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New Directors/New Films – The Women

New Directors/New Films - The Women

I always looks at the lineup of New Directors/New Films as a kind of Sundance east because some of the best of Sundance inevitably make it to NYC for this festival. Some highlights from Sundance will be on display including Maryam Keshavarz’s Circumstance which will be the closing film. Cannot wait.

As for the numbers. There are 28 films and 7 are directed by women. That’s 25%.

The list of women directed films is below. Content from the festival’s website via IndieWIRE.

“At Ellen’s Age” (2010, 95min)
Director: Pia Marais
Country: Germany
Marais’ “At Ellen’s Age” catches a woman at a crossroads following her husband’s confession of having an affair and the loss of her job due to a subsequent panic attack. The film follows the woman’s awakening after she joins forces with a group of animal activists.

“Attenberg” (2010, 95min)
Director: Athina Rachel Tsangari
Country: Greece
Tsangari’s “Attenberg” is a fun melding of (new) Nouvelle Vague, musical, melodrama, and nature documentary, symbolically visualizing a change of generation and perspective as a father and daughter gently negotiate their individual rites of passage. The film follows a visionary architect who has come home to die in the vanishing industrial town that is his legacy to his daughter. Meanwhile, his daughter (played by Ariane Labed, in a performance that garnered her the Best Actress award at The Venice Film Festival) is exploring the mysteries of kissing with her girlfriend and the beyond with a visiting engineer.

“Belle Epine” (2010, 80min)
Director: Rebecca Zlotowski
Country: France
Zlotowski’s “Belle Epine” is a coming of age story about a teenage girl dealing with the death of her mother and absentee father. The girl loses herself in antisocial behavior, turning away from her Jewish heritage personified by her supportive aunt and uncle, and drawn into the orbit of a wrong-side-of-the-tracks classmate and her biker friends, who gather for chaotic, sometimes lethal night-time motorcycle meets on the edge of town.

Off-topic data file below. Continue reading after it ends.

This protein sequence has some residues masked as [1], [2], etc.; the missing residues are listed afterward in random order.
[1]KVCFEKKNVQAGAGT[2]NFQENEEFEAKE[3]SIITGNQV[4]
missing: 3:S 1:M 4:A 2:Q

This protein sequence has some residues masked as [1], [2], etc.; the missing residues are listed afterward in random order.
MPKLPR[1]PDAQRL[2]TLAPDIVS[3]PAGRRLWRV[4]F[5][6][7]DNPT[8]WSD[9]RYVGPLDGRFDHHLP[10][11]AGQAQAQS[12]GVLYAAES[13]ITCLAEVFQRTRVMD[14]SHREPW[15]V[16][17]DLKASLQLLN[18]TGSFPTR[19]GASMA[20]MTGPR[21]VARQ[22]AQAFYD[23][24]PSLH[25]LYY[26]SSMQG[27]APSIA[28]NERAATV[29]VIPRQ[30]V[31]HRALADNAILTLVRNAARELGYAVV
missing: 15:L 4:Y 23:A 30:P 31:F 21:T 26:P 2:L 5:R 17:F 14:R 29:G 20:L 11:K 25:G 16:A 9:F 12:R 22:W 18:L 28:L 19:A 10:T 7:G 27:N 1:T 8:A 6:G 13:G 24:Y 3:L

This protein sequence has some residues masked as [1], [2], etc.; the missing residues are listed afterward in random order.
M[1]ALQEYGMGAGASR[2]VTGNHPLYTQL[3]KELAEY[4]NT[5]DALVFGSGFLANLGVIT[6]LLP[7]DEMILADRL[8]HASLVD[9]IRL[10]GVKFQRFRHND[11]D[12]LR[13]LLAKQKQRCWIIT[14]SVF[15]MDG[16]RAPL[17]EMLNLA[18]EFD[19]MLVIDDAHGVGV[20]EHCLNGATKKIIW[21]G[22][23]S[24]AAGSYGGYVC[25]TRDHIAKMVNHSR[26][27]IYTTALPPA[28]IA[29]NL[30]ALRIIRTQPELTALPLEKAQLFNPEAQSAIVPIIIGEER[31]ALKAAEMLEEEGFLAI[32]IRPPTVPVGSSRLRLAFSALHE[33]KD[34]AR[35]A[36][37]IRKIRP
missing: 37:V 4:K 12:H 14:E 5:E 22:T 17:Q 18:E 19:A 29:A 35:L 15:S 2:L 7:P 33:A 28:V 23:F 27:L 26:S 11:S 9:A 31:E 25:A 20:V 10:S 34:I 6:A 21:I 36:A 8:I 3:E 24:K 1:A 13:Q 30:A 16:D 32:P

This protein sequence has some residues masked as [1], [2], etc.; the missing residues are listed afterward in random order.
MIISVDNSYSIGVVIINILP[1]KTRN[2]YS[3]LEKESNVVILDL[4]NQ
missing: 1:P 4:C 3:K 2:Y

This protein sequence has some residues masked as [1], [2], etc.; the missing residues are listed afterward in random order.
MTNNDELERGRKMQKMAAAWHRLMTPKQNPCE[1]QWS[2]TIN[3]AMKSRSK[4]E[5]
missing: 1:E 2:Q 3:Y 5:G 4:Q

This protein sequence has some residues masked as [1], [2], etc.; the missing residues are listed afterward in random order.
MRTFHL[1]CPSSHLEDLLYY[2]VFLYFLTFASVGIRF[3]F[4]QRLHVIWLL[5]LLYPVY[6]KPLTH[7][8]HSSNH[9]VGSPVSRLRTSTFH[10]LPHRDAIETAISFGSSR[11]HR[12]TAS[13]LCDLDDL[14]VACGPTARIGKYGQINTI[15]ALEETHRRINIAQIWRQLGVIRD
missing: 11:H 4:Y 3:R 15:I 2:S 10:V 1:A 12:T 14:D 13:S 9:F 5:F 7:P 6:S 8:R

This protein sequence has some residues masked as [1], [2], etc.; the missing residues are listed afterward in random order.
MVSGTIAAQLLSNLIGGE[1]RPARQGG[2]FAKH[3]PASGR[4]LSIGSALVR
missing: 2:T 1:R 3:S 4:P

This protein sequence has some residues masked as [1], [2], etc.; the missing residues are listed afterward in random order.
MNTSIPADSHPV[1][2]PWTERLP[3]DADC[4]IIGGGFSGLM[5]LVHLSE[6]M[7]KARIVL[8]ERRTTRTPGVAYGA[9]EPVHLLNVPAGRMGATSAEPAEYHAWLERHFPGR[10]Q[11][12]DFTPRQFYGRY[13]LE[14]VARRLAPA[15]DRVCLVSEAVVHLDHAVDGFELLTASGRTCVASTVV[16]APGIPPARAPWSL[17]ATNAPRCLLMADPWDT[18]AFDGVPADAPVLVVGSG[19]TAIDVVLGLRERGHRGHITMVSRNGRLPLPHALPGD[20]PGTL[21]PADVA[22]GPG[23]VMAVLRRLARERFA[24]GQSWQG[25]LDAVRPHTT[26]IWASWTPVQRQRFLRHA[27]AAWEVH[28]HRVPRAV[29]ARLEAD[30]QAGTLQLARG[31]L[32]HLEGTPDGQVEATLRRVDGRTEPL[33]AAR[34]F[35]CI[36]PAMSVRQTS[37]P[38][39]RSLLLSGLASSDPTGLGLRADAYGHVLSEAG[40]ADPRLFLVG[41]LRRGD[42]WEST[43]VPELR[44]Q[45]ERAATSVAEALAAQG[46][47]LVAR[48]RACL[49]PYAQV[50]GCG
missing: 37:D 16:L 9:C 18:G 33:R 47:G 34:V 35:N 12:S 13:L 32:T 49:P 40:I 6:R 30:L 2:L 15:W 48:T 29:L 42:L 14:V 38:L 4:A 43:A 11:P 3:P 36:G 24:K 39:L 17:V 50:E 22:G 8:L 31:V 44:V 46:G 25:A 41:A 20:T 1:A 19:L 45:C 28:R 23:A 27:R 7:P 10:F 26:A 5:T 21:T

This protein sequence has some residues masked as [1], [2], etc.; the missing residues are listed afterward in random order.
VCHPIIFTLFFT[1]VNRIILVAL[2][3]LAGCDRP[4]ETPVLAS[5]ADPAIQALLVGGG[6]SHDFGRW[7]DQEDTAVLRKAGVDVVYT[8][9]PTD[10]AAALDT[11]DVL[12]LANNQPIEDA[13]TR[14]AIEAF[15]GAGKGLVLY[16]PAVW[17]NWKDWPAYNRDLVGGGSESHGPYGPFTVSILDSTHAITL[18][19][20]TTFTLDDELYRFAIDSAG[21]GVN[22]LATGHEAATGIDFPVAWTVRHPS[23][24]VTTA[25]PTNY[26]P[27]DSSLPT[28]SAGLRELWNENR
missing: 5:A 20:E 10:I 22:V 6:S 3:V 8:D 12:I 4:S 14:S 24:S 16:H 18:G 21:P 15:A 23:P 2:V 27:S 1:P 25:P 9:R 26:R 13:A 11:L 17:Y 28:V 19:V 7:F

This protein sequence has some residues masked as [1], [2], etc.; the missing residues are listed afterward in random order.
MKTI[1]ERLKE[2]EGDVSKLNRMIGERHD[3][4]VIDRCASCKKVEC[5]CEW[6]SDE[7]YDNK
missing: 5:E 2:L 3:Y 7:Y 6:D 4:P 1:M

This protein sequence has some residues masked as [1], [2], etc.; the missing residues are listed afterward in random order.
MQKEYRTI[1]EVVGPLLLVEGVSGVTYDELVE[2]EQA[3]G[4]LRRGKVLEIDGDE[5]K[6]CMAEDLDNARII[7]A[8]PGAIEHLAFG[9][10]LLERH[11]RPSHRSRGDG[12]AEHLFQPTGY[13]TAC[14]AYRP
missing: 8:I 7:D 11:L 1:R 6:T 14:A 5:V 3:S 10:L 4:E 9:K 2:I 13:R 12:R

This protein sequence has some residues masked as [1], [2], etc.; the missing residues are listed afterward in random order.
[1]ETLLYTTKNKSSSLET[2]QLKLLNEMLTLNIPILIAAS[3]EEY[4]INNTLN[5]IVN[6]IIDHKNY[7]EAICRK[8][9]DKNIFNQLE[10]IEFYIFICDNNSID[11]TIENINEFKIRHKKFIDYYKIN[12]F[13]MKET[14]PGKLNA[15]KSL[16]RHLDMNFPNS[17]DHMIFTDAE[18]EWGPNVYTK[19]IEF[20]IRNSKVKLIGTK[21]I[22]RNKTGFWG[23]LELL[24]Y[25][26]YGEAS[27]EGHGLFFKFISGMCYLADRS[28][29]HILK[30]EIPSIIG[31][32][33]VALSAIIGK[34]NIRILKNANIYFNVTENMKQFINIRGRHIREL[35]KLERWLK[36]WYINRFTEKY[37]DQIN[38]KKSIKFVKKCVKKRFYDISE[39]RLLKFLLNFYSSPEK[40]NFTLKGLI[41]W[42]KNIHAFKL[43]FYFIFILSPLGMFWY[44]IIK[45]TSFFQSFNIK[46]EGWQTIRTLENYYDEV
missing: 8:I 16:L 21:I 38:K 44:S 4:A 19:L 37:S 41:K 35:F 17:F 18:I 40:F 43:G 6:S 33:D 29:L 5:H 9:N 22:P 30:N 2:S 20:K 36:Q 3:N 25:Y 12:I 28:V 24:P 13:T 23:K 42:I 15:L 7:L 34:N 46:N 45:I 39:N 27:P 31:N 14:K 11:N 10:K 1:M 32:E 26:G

“Circumstance” (2011, 107min)
Director: Maryam Keshavarz
Country: France/USA/Iran
Keshavarz’s searing feature debut “Circumstance” follows two young Iranian women as they live life in the shadow of the regime, going to parties and listening to forbidden music while starting to explore their true feelings for each other. “Circumstance” recently won the Audience Award at the Sundance film festival. “Circumstance” is a Participant Media and Roadside Attractions release.

“Happy, Happy” (2010, 85min)
Director: Anne Sewitsky
Country: Norway
Switsky’s directorial debut, “Happy, Happy” is a comedy about a thirty-something couple with a young son, living a rather dull life in the Norwegian countryside. Then new neighbors move in next door, and while at first glance they seem to be their mirror image and perfect friend material, the differences that do exist (the new couple’s son is an adopted African, the husband is full of sexual energy, and the wife is…Danish!) manifest in increasingly disturbing ways. The film was the winner of the Grand Jury Prize for World Cinema at the 2011 Sundance Film Festival.

“Pariah” (2011, 86min)
Director: Dee Rees
Country: USA
Executive produced by Spike Lee, Rees’ debut feature “Pariah,” is a character study of a seventeen year-old New Yorker (played by Adepero Oduye) whose efforts to explore her lesbian desires are squarely at odd with her middle-class Brooklyn family – and more specifically, her church-going mother (played by Kim Wayans). The film draws an affectionate portrait of a community, one so close everyone knows everyone else’s ‘business’, and dramatizes the longings, disappointments and achievements of a teenager whose ideas of femininity are less traditional than most. A Focus Features release.

“El Veldaor” (2011, 72min)
Director: Natalia Almada
Country: Mexico
Almada’s documentary “El Velador” displays the world of “El Jardin,”, a cemetery in the drug heartland of Mexico. Since the war on drugs began in 2007, the cemetery has doubled in size and some of its mausoleums have been built to resemble gaudy cathedrals, creating a skyline that looks like a fantastical surrealist city more than a resting place for the deceased. The film introduces us to both the lives of the cemetery workers and families of the victims – in the shadow of an increasingly bloody conflict that has claimed nearly 35,000 lives.

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